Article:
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Conspicuous Capitalism at Work
Please pardon the spam. My CD has gotten another review. This time from my
old home town rag 800 miles away.
Santa Barbara Independent,
"Ted Killian is a nice enough fellow. Family man, mild-mannered,
in the manipulation of ones and zeroes, PDFs and digital delay loops.
who-knew-him-when as a local, and the graphic design point man at the
Duncan compound in Goleta, knew him as a kindly sort who was missed when
packed up the clan and moved to the friendlier real estate climes of
few years ago. And then there is his alter artistic ego, also kindly, but
also restless and wild. Killian is an electric guitar adventurer who may
finally get some of the attention he deserves, having finally released his
debut CD, Flux Aeterna, on the pfMENTUM label, run by his old friend and
comrade, Santa Barbaran new-jazz maestro, Jeff Kaiser (www.pfmentum.com).
A beautiful, raucous, and ethereal maze of sounds both physical and
and mostly conjured with guitars, Killian obviously ignored the advice of
anyone who might have suggested “don't try this at home.” What has
of his garage, and his brain, is a mutant DIY jewel. Experimental, yes.
Accessible, too, in the way that mad guitar playing in the post-Hendrix
has embedded itself in the collective ear.
Some may have caught Killian’s very occasional live appearances, in
Barbara and Ventura, in which he appeared entangled in wires and chains of
effects. To set up kinetic musical canvas situations, Killian would deploy
looping devices, including the mythical antique, the Electro-Harmonix
16-second digital delay unit, and sound-altering devices such as a ring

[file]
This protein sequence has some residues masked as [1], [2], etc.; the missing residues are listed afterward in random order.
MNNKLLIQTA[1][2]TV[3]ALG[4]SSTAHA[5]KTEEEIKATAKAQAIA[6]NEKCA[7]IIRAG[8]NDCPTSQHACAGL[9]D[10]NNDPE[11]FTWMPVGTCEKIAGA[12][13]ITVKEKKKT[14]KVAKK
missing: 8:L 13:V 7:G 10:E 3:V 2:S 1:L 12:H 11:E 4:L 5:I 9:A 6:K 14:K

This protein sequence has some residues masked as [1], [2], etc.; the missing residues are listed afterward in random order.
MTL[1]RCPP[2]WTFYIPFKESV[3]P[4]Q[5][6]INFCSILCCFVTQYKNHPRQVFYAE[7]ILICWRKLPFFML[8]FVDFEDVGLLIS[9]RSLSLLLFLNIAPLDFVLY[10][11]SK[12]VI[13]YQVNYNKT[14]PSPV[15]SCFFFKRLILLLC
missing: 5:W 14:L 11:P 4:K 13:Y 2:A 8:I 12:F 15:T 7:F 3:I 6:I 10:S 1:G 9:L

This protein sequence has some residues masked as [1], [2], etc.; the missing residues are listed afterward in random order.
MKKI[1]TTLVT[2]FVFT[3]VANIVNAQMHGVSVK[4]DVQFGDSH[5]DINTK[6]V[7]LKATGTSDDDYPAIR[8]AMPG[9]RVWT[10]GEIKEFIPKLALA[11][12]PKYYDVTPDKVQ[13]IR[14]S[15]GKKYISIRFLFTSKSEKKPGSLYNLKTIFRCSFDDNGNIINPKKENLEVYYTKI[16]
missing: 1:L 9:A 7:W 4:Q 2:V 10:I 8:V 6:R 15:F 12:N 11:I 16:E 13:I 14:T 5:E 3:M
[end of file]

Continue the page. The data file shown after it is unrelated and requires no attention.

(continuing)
modulator and mondo-distortion pressed into the service of grace.
As heard on the opening track, “Hubble,” Killian doesn't spare the
solo guitar statements, the epic rock gesture that sounds loud no matter
volume you've dialed up. But often, those sweeping lines are laid atop
surprisingly delicate, layered backdrops, as on “Cauterant Baptism,”
languid distorto-toned musing drifting over “Recurvate Plaint.”
Medford” is an Oregonian-specific play on the song “Leaving
the vibe here is industrial and a touch foreboding, and a splinkety energy
bubbles beneath the textural demolition derby that is “Reverse Logic.”
But tenderness and subtlety hover about the proceedings, too. “Nocturnal
Interstices” is an ambient collage of soaring tones and happily elusive
structure. “Convocation Solitaire” is a sweet dream of a loop-happy
poem, somewhat reminiscent of Bill Frisell’s first album. The title cut
closes the album with its underwater-sounding arpeggios and unruly rock
phrases, all dressed up in feedback and tattered timbral garb. The nice
the artist, the looper, and the rock riffster walk into a bar . . . and a
For anyone wondering about the painterly expressive potential of the
guitar, this is one prime example. One hears influential strains of artful
gadget-tweakers David Torn and Robert Fripp here, but Killian is also onto
something that is uniquely his own. This is the work of an open-minded,
dogma-resistant experimentalist in a rock guitarphile’s body."
MP3s available at: http://artists.mp3s.com/artists/138/ted_killian.html
CDs for sale at: http://www.pfmentum.com/catalog.html